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Origamis in Karlsruhe

To begin with: the origamis which we study are not really results of the beautiful Japanese folding art. Though we are also working with squared pieces of paper, we don't fold them, but glue them together.

In fact, our origamis are mathematical objects which are constructed by some simple rules from a few combinatorial data. However, they define interesting and rich objects in differerent mathematical areas as algebraic geometry, geometric group theory and dynamical systems.

Since summer 2007 we have the research project With origamis to Teichmüller curves in moduli space which is funded by the Landesstiftung Baden-Württemberg.

A brief description of origamis

Imagine you are given finitely many copies of the Euclidean unit square. Glue them according to the following rules:

  • Identify each right edge with a left edge (by a translation).
  • Identify each upper edge with a lower edge (by a translation).
  • The resulting surface should be connected.

An origami O is a collection of glueing data satisfying these rules. The resulting surface X is tesselated by squares and naturally carries a translation structure. It is therefore often called square tiled surface.
There are several equivalent descriptions of origamis, e.g. as coverings of a torus ramified at most over one point, as pairs of permutations in S_n satisfying certain conditions, as finite index subgroups of  F_2 up to conjugation, ... (see e.g. [S2])

Each origami O defines the following mathematical objects:

  • A Teichmüller disk  \Delta_O in the Teichmüller spaces  T_{g,n} and  T_g .
  • A Teichmüller curve  C_O in the moduli spaces  M_{g,n} and  M_g .
  • The Veech group  \Gamma(O) , which is a subgroup of SL(2,R) as well as (almost) a subgroup of the mapping class group  \Gamma_{g,n} and of  \Gamma_g , respectively.

Here g is the genus of the origami-surface X, and n is the number of vertices of the tesselation by squares on the surface.

You can find a list of publications on origamis and square tiled surfaces here.

People in Karlsruhe working on origamis

Since summer 2007, there furthermore is the research project With origamis to Teichmüller curves in moduli space funded by the Eliteprogramm für Postdoktorandinnen und Postdoktoranden der Landesstiftung Baden-Württemberg.

Software on origamis


Our Origami-Library is a package written in C++ which contains programs that

  • calculate the Veech group of an origami and several properties of the corresponding Teichmüller curve based on the algorithm introduced in [S1]
  • generate pictures of origamis in \LaTeX

This software was pogramed by Karsten Kremer and Gabriela Schmithüsen . Please send us an email (to origami@mathematik.uni-karlsruhe.de) if you have questions. The software is free under the GNU General Public License (see below). If you publish results you obtained by using it, please don't forget to give appropriate credit in your publication. If you program more algorithms using this package, we kindly ask you to let us know.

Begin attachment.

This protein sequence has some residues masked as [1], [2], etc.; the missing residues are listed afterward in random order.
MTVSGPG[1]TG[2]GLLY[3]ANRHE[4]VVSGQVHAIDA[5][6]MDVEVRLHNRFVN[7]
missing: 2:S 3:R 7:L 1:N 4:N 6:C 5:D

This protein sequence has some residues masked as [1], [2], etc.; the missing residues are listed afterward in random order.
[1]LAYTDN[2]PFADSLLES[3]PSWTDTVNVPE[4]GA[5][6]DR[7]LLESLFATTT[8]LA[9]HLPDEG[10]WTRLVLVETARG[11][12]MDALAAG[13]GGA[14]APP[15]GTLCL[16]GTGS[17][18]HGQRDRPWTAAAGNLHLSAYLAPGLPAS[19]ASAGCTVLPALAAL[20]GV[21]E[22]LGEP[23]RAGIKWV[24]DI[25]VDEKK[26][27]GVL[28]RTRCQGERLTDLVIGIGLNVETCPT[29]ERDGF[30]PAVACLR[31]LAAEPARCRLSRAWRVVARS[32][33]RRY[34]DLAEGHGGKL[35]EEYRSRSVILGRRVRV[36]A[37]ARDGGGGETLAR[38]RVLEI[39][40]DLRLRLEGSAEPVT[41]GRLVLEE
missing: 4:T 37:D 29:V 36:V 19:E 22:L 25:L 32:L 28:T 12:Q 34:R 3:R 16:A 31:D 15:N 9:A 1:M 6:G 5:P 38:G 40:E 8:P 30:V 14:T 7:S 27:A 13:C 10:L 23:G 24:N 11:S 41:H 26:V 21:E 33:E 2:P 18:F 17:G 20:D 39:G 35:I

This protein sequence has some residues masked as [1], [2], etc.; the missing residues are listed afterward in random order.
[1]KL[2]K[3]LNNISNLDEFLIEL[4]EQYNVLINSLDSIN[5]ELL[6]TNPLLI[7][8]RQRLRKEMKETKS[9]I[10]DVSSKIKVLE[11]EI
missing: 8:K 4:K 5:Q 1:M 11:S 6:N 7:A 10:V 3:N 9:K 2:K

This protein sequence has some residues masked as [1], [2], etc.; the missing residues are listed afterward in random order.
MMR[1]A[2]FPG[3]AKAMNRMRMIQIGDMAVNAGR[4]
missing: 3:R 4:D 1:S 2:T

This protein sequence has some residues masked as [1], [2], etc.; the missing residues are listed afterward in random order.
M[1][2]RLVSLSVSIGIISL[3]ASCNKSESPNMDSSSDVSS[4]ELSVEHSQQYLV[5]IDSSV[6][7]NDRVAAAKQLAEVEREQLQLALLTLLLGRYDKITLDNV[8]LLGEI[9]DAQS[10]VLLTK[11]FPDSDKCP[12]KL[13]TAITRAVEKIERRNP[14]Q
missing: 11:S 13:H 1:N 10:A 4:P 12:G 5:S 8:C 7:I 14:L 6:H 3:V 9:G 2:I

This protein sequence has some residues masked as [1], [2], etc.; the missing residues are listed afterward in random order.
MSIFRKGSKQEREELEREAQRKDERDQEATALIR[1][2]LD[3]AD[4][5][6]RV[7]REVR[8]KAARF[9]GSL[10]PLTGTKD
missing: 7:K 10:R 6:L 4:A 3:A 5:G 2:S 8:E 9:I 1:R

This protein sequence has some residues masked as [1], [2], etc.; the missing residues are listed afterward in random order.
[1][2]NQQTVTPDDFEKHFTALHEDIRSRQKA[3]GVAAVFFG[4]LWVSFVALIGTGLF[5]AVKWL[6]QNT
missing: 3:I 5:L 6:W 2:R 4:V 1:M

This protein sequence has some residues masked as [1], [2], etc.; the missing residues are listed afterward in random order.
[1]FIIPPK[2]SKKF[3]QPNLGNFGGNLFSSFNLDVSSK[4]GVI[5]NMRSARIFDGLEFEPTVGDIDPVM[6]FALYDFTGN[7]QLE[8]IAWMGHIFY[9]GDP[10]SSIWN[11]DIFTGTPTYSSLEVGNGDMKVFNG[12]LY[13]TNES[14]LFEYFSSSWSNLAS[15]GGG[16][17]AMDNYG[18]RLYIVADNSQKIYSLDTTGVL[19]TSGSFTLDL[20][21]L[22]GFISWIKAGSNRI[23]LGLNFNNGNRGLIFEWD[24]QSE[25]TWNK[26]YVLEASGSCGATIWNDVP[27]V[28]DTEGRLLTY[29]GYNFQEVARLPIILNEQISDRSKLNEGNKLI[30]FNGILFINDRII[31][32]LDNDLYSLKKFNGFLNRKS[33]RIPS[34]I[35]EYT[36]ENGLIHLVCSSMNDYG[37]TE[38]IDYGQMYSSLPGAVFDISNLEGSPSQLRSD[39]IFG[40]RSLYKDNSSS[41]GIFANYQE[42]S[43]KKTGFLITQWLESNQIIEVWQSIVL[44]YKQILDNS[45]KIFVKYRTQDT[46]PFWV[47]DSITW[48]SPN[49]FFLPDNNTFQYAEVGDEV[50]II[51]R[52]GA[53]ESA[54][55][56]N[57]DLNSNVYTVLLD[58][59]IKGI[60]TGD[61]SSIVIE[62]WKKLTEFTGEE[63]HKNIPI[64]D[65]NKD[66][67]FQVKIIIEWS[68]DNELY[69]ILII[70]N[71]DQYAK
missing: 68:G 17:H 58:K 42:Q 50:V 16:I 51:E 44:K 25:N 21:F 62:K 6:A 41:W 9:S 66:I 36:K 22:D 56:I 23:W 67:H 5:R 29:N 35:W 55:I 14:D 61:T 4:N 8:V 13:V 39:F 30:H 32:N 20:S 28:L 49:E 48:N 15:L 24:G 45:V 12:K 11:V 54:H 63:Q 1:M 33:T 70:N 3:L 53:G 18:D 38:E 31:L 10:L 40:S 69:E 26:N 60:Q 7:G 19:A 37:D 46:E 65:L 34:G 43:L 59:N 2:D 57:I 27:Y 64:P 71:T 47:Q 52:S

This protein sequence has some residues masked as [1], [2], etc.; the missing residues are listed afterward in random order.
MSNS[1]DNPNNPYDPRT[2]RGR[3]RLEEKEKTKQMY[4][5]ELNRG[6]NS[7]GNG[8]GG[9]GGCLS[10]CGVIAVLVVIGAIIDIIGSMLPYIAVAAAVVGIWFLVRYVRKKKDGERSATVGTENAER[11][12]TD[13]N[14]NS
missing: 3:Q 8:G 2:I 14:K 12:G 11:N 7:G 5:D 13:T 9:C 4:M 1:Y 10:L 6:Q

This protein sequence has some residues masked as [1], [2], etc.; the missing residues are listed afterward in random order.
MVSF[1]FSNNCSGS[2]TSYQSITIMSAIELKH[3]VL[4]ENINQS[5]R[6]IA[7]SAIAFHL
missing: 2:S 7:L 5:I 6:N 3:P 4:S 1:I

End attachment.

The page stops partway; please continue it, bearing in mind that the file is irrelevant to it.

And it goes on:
Donwload the package:

  • tar-format: Origami-Library
    (extract files in Unix: gunzip origami-library.tar.gz and tar xvf origami-library.tar)
  • zip-format: origami-library.zip
    (extract files in Unix: unzip origami-library.zip)
Copyright (C) 2007 Karsten Kremer and Gabriela Schmithuesen
Address: Institute for Algebra and Geometry, Fakultaet fuer Mathematik, Universitaet Karlsruhe, D-76128 Karlsruhe, Germany.
E-mail: karsten.kremer@math.uni-karlsruhe.de , schmithuesen@mathematik.uni-karlsruhe.de or origami@math.uni-karlsruhe.de



In addition to the above library we have developed a graphical application that allows you to interactively lay out an origami for inclusion in a publication, using the \LaTeX-support mentioned above. It is implemented using Python and PyGTK.

Download: origami-visualize-435.tar.gz
Example of an oriagmi given in the required format: d4.ori
Example of a latex file which draws an origami given in the .vis format: draw_origami.tex

Copyright © 2009,2011 Joachim Breitner
Address: Institute for Algebra and Geometry, Karlsruhe Institute of Technology, 76128 Karlsruhe, Germany.
E-mail: breitner@kit.edu or origami@math.uni-karlsruhe.de


Both software packages are distributed under the conditions of the GNU Public License, version 3:

This program is free software; you can redistribute it and/or modify it under the terms of the GNU General Public License as published by the Free Software Foundation; either version 3 of the License, or (at your option) any later version.

This program is distributed in the hope that it will be useful, but WITHOUT ANY WARRANTY; without even the implied warranty of MERCHANTABILITY or FITNESS FOR A PARTICULAR PURPOSE. See the GNU General Public License for more details.

You should have received a copy of the GNU General Public License along with this program; if not, see http://www.gnu.org/licenses/ or write to the Free Software Foundation, Inc., 51 Franklin Street, Fifth Floor, Boston, MA 02110-1301, USA.